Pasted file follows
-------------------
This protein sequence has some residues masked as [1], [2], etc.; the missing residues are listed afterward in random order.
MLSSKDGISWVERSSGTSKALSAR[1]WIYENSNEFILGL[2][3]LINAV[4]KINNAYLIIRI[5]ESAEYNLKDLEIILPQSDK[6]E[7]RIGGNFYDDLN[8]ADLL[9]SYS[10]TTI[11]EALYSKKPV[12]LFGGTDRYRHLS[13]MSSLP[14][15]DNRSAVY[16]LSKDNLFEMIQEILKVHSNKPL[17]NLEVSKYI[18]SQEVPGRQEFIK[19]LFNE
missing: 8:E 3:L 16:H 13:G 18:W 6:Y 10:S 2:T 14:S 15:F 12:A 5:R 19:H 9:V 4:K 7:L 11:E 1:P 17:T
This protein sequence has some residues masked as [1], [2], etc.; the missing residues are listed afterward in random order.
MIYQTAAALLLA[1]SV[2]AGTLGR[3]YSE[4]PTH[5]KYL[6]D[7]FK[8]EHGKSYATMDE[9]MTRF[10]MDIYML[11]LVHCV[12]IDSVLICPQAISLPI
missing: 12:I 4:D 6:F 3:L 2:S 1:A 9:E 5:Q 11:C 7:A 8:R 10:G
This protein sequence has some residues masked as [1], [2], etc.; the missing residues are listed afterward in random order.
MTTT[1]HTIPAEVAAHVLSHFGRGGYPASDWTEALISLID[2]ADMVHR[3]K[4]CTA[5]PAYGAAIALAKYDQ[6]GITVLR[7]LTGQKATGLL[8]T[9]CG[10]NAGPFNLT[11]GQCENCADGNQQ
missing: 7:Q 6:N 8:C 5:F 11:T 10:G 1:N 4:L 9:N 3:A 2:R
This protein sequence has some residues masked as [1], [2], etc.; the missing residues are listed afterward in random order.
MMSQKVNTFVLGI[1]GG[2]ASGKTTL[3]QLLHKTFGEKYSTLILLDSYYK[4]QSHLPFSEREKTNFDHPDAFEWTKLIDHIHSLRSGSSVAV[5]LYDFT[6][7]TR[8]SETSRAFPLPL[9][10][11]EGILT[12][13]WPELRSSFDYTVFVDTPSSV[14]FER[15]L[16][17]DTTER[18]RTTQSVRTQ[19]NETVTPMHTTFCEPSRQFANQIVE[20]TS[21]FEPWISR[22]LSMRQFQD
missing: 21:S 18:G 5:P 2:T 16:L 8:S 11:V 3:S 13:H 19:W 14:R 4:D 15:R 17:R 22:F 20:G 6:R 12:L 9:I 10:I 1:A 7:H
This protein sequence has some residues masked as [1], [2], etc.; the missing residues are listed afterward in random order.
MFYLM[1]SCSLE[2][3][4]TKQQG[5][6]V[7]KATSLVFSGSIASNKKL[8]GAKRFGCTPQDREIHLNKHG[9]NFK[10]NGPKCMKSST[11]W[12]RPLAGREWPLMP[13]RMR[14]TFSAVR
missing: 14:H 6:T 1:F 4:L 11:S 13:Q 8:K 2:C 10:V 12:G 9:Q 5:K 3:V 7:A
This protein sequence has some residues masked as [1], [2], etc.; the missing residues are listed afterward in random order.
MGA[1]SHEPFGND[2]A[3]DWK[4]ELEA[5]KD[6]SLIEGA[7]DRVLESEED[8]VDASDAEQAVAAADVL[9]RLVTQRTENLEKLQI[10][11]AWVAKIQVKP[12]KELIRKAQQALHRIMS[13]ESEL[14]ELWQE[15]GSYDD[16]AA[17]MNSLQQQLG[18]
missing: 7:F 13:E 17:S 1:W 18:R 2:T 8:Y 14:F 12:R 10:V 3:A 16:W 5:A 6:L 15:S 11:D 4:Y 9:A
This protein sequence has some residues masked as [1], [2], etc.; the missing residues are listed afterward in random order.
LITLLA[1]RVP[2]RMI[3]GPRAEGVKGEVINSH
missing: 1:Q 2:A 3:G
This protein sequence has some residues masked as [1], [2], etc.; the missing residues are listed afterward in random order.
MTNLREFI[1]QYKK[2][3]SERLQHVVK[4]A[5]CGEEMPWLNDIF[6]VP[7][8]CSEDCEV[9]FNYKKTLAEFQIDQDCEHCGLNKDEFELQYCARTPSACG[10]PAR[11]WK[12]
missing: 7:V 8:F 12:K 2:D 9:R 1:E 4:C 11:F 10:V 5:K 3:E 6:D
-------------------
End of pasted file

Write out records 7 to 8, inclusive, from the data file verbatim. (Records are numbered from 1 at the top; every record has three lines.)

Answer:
This protein sequence has some residues masked as [1], [2], etc.; the missing residues are listed afterward in random order.
LITLLA[1]RVP[2]RMI[3]GPRAEGVKGEVINSH
missing: 1:Q 2:A 3:G
This protein sequence has some residues masked as [1], [2], etc.; the missing residues are listed afterward in random order.
MTNLREFI[1]QYKK[2][3]SERLQHVVK[4]A[5]CGEEMPWLNDIF[6]VP[7][8]CSEDCEV[9]FNYKKTLAEFQIDQDCEHCGLNKDEFELQYCARTPSACG[10]PAR[11]WK[12]
missing: 7:V 8:F 12:K 2:D 9:R 1:E 4:C 11:F 10:V 5:K 3:E 6:D